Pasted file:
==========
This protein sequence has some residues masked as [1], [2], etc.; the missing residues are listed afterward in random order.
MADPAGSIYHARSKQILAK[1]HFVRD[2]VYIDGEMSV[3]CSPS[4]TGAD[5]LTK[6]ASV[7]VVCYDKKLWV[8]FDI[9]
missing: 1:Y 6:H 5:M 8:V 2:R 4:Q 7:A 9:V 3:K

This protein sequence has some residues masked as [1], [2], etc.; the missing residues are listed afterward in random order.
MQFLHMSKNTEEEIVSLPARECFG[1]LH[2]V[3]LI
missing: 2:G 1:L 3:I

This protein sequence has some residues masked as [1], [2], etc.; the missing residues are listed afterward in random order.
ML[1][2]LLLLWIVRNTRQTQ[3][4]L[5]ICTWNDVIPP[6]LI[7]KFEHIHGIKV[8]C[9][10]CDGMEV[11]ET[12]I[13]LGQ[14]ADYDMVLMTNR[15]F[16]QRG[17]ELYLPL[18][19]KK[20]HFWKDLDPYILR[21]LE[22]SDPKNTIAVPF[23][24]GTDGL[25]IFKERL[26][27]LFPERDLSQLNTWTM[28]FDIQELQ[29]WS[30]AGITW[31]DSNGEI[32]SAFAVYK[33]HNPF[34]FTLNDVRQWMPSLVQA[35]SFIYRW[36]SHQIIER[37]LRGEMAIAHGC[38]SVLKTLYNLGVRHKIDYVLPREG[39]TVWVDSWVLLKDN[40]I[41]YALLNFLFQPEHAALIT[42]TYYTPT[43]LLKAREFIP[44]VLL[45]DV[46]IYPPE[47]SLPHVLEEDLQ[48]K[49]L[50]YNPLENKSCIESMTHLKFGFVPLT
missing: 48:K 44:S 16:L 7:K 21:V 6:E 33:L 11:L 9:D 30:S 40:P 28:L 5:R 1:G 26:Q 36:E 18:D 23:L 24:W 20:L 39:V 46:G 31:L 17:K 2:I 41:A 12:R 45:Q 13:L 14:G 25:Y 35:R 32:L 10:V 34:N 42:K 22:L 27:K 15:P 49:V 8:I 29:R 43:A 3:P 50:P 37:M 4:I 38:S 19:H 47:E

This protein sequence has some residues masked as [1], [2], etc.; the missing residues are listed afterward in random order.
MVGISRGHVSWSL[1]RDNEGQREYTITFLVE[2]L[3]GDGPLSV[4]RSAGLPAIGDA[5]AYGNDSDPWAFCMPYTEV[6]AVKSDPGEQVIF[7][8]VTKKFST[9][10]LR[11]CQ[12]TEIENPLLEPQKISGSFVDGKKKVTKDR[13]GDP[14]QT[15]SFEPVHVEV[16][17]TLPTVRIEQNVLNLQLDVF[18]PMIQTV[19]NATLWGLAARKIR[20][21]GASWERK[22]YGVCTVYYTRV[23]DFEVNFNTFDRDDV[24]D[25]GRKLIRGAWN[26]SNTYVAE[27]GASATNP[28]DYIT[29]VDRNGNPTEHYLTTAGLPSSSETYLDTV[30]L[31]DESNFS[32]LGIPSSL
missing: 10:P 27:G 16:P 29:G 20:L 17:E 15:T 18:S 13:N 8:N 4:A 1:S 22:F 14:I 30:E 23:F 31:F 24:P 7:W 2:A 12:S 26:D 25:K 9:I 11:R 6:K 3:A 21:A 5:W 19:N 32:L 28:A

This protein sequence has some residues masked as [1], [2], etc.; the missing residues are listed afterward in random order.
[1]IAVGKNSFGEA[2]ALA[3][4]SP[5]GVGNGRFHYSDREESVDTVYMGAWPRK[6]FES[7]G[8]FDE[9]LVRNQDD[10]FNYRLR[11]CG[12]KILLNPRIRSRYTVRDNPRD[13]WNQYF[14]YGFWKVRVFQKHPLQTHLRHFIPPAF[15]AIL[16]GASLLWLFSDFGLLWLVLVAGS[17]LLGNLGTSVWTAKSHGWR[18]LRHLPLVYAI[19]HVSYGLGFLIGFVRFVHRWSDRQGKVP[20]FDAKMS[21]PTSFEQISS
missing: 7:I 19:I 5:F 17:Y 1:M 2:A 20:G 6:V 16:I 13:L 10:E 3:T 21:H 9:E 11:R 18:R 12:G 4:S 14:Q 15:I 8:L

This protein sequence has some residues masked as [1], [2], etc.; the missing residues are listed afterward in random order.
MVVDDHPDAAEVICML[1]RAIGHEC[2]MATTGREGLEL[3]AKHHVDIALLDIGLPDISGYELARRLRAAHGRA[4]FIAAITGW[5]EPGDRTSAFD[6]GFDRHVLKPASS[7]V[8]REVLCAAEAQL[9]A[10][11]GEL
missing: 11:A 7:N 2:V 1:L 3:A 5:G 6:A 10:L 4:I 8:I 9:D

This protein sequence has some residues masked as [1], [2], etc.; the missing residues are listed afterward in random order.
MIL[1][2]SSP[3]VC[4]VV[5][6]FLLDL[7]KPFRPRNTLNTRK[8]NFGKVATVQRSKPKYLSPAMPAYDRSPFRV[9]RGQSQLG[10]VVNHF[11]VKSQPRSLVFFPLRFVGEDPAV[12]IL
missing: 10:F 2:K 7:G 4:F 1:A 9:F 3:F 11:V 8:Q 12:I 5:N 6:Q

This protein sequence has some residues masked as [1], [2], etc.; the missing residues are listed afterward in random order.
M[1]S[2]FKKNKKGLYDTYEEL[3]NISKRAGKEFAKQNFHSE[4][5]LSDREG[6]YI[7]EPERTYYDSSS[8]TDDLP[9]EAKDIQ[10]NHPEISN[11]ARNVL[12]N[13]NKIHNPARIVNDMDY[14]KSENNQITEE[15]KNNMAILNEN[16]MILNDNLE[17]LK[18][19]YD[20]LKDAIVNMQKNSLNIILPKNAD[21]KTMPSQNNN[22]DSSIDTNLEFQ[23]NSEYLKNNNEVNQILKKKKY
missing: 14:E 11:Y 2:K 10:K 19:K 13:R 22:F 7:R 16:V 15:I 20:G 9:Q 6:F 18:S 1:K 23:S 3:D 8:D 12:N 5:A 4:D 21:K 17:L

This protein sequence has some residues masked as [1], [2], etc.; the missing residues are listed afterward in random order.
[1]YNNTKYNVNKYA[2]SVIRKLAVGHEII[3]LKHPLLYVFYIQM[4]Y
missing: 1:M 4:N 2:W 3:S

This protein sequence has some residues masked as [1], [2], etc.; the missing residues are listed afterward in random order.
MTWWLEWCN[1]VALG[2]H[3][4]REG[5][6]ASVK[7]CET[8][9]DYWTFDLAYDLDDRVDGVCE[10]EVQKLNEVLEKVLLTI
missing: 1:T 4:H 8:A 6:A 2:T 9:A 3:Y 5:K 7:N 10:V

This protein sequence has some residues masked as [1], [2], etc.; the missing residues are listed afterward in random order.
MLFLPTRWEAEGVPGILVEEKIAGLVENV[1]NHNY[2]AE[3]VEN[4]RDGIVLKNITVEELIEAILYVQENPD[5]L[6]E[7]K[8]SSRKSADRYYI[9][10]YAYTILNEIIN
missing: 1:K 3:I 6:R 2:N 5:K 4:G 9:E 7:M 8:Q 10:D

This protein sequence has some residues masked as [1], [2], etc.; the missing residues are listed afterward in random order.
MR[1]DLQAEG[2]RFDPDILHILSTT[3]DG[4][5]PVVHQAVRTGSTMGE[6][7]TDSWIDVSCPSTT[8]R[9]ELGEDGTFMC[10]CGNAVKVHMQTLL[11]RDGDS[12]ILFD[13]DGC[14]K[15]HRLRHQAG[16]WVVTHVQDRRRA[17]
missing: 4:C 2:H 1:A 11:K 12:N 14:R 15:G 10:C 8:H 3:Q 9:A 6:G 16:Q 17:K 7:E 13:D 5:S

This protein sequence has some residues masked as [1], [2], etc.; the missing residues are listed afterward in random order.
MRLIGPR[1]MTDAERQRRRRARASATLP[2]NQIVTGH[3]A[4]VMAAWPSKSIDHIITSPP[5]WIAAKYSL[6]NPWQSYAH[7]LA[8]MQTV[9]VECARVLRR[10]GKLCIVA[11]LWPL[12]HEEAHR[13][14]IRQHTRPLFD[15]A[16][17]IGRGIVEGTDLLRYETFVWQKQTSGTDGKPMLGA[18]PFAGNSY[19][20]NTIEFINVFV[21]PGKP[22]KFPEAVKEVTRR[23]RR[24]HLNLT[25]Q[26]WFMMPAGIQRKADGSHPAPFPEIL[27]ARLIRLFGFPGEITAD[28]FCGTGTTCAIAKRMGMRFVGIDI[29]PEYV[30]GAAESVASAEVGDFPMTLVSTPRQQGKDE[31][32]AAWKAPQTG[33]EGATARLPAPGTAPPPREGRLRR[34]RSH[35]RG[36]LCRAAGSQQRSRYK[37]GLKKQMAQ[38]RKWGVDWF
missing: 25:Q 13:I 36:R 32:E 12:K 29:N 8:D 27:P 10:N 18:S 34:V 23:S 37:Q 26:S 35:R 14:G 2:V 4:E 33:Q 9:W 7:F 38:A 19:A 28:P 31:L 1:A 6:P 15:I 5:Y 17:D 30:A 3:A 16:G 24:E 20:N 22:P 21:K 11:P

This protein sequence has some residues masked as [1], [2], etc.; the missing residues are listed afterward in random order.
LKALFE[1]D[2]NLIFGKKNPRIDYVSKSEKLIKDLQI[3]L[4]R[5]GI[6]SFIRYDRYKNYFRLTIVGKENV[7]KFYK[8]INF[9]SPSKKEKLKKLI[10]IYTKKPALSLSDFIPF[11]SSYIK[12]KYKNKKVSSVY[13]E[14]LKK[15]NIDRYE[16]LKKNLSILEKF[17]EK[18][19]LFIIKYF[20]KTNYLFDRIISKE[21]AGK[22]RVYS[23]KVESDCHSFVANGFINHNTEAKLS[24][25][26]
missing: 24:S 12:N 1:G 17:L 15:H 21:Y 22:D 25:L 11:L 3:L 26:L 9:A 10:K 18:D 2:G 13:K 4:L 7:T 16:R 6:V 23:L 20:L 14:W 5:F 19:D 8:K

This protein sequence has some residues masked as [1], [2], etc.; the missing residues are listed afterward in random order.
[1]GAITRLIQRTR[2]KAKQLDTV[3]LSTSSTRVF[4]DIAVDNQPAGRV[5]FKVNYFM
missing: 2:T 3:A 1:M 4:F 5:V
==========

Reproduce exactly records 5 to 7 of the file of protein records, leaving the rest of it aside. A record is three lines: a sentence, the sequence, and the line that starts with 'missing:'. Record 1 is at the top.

This protein sequence has some residues masked as [1], [2], etc.; the missing residues are listed afterward in random order.
[1]IAVGKNSFGEA[2]ALA[3][4]SP[5]GVGNGRFHYSDREESVDTVYMGAWPRK[6]FES[7]G[8]FDE[9]LVRNQDD[10]FNYRLR[11]CG[12]KILLNPRIRSRYTVRDNPRD[13]WNQYF[14]YGFWKVRVFQKHPLQTHLRHFIPPAF[15]AIL[16]GASLLWLFSDFGLLWLVLVAGS[17]LLGNLGTSVWTAKSHGWR[18]LRHLPLVYAI[19]HVSYGLGFLIGFVRFVHRWSDRQGKVP[20]FDAKMS[21]PTSFEQISS
missing: 7:I 19:I 5:F 17:Y 1:M 2:A 20:G 6:V 16:I 13:L 10:E 3:T 21:H 9:E 11:R 18:R 12:G 4:S 14:Q 15:I 8:L

This protein sequence has some residues masked as [1], [2], etc.; the missing residues are listed afterward in random order.
MVVDDHPDAAEVICML[1]RAIGHEC[2]MATTGREGLEL[3]AKHHVDIALLDIGLPDISGYELARRLRAAHGRA[4]FIAAITGW[5]EPGDRTSAFD[6]GFDRHVLKPASS[7]V[8]REVLCAAEAQL[9]A[10][11]GEL
missing: 11:A 7:N 2:V 1:L 3:A 5:G 6:A 10:L 4:I 8:I 9:D

This protein sequence has some residues masked as [1], [2], etc.; the missing residues are listed afterward in random order.
MIL[1][2]SSP[3]VC[4]VV[5][6]FLLDL[7]KPFRPRNTLNTRK[8]NFGKVATVQRSKPKYLSPAMPAYDRSPFRV[9]RGQSQLG[10]VVNHF[11]VKSQPRSLVFFPLRFVGEDPAV[12]IL
missing: 10:F 2:K 7:G 4:F 1:A 9:F 3:F 11:V 8:Q 12:I 5:N 6:Q